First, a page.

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  1. #1
    Eric Rose's Avatar
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    Forte FB -vs- RC

    I am getting ready to hang a show at the end of the month and was doing some testing using both FB and RC Forte papers. Primarily I wanted to find out if I could use the same exposure times from small sheets of RC on the 20x24 sheets of FB as I was told it's the same emulsion.

    First I will give you some technical stuff, well as technical as I ever get anyway, the developer I was using was Agfa Multicontrast liquid mixed 1:4. Developing times are 2 minutes for FB and 1 min for RC. What I found was that exposure times could be transferred straight across.

    Now for the interesting stuff. The images tonal qualities looked identical. The FB did not have some magical ethereal qualities to it and in fact had a very slight green cast to it. Another observation was that the image seemed slightly sharper on the RC paper. This could be due to the glossy nature of the RC paper however.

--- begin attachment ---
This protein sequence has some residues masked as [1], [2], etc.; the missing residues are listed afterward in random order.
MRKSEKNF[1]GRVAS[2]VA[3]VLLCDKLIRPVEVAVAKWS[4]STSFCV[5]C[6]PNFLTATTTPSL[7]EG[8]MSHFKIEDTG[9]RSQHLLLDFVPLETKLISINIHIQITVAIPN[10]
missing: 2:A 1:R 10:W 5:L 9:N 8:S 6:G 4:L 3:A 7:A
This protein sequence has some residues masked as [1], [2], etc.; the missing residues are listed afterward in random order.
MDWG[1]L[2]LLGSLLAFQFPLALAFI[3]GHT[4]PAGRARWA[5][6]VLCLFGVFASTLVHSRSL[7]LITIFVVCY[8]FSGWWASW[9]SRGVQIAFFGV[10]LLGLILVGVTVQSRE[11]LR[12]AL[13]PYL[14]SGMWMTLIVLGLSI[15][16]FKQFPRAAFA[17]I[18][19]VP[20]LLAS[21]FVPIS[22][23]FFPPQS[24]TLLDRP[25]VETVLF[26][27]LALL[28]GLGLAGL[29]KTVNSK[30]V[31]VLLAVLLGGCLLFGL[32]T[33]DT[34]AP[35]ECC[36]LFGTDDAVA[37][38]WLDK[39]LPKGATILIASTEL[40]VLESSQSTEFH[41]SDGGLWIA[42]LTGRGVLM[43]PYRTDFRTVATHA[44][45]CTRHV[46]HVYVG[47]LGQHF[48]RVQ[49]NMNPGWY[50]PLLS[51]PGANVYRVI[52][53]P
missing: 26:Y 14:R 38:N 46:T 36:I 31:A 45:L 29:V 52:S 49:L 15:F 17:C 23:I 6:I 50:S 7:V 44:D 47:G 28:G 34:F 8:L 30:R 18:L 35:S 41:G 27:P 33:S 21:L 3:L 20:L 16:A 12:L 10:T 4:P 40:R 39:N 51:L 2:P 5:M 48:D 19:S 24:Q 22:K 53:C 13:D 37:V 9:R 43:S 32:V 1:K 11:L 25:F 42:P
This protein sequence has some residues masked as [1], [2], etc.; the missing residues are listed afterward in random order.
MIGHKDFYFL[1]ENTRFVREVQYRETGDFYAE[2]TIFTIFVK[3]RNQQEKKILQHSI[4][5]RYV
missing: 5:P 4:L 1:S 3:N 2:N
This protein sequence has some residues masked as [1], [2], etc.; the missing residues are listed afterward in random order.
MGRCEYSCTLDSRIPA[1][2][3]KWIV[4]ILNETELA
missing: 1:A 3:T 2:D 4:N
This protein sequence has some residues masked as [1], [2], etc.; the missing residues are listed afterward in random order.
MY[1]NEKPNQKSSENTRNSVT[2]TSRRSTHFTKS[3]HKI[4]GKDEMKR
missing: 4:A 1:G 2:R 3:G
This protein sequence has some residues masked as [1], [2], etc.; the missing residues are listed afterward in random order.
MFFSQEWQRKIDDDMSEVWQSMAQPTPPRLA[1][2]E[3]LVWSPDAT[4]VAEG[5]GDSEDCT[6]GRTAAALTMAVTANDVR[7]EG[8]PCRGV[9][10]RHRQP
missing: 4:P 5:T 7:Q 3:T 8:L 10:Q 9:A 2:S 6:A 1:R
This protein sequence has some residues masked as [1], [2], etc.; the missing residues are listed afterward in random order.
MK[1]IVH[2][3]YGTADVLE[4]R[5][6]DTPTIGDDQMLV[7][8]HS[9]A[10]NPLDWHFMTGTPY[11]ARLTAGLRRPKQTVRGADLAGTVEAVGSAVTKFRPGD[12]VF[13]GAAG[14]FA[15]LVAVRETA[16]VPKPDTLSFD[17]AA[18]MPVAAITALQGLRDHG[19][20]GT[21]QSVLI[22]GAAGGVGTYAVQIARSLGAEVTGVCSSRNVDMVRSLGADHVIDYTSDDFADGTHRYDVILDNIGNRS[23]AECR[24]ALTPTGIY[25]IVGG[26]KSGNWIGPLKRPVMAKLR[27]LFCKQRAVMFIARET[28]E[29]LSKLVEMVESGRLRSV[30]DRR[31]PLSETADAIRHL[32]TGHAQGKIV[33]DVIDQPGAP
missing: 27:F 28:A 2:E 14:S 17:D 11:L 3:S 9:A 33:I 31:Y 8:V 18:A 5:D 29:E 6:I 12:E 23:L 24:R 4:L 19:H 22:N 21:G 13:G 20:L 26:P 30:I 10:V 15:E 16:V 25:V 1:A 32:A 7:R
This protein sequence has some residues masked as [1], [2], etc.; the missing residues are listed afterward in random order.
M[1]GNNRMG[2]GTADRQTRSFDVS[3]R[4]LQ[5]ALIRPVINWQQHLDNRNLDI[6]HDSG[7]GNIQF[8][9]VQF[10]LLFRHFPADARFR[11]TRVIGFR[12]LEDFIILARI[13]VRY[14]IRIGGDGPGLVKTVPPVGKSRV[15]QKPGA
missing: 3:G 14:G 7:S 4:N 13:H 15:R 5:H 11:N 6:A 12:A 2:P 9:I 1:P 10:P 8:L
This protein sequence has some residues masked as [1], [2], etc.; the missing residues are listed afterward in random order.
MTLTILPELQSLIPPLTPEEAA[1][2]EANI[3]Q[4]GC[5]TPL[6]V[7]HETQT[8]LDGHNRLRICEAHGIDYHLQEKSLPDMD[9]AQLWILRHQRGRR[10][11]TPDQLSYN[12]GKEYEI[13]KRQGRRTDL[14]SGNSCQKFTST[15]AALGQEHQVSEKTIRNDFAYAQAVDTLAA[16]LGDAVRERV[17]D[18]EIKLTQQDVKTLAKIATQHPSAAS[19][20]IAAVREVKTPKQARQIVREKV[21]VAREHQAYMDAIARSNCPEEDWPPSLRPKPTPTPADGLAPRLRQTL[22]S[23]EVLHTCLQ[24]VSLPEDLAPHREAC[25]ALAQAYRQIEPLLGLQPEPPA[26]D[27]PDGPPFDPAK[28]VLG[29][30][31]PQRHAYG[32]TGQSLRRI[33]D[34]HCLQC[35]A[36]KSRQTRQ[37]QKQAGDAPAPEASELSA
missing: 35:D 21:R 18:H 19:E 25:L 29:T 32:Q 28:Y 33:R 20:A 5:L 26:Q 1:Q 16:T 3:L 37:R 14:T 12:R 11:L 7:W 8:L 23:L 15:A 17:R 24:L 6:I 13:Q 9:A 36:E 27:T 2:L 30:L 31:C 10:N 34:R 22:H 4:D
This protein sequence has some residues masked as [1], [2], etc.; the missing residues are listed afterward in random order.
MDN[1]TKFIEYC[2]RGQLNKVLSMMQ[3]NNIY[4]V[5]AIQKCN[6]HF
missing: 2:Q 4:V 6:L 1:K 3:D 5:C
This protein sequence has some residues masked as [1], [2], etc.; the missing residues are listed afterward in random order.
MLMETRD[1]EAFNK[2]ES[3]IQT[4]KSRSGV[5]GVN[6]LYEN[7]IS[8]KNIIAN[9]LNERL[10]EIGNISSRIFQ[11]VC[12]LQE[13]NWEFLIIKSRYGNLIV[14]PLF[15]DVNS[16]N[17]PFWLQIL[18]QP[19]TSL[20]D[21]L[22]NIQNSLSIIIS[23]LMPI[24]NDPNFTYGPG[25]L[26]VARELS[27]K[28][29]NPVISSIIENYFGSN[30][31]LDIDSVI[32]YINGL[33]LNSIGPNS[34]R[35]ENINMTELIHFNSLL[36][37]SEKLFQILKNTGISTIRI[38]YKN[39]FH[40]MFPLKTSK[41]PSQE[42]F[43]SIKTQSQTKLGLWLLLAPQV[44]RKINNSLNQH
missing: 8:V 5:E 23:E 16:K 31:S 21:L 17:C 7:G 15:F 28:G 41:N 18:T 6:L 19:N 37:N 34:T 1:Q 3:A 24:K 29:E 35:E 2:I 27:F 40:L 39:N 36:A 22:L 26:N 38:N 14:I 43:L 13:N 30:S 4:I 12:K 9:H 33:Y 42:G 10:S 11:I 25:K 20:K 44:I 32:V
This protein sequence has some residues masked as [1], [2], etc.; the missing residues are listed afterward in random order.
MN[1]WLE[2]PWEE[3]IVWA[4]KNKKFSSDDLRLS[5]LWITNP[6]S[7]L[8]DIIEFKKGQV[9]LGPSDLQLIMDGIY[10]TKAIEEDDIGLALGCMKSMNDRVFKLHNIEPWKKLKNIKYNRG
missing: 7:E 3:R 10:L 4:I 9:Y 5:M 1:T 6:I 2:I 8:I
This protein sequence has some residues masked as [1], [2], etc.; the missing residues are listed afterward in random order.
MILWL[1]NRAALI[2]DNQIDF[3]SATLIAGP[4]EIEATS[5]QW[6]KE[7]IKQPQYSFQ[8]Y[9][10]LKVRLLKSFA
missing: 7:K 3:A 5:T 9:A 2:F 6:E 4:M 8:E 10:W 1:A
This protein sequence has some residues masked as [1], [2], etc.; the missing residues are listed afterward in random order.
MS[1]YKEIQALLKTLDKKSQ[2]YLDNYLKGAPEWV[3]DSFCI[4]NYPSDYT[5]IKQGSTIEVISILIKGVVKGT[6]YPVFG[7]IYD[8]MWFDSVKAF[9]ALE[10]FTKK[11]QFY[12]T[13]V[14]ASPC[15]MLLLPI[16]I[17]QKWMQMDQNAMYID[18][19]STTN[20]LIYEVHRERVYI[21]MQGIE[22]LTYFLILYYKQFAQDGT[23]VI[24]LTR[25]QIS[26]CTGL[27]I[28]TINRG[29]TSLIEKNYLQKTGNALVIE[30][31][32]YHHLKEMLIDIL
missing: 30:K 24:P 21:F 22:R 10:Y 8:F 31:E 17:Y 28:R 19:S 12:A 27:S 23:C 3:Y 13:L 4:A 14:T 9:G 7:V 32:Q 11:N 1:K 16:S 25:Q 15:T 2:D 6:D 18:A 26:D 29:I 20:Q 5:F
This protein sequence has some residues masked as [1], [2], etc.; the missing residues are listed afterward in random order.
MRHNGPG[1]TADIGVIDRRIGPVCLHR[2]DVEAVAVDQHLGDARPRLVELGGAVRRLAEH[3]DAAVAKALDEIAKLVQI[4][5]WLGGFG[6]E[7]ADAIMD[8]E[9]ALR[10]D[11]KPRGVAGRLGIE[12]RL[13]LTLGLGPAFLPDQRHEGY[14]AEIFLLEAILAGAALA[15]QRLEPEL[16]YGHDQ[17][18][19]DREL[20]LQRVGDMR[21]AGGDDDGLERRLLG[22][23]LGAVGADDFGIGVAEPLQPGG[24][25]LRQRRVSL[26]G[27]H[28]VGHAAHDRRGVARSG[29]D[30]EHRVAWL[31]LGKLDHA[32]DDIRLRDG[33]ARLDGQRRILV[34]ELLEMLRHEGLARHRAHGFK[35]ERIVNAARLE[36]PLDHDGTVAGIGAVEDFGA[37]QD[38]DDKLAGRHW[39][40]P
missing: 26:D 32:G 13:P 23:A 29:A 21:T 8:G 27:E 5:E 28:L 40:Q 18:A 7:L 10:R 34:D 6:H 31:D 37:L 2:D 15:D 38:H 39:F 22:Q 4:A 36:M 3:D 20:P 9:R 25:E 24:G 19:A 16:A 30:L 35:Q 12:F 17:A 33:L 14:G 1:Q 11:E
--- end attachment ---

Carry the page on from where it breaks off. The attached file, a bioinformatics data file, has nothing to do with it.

Since on the very odd occasion I use bleach on my prints I have found the FB much better than RC for this procedure. The only toning I do is selenium and both seem to tone that same way.

    So my question is, except for bleaching what's the big deal with FB? It's a royal pain in the butt to deal with and from what I hear is just as archival as FB.
    www.ericrose.com
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  2. #2

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    Well, there you have it. If the RC prints look good to you then that's what you should use. I think that FB paper feels better once dried, but that's a minor consideration. In my experience, resin coated papers are a lot more sturdy than fiber based papers. They wash out fast, they dry fast, and they don't curl. The only reservation I have about using RC paper for a gallery show is that it is too slick and shiny. If you are mounting behind glass, it won't make a bit of difference.

  3. #3
    rogueish's Avatar
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    Quote Originally Posted by EricR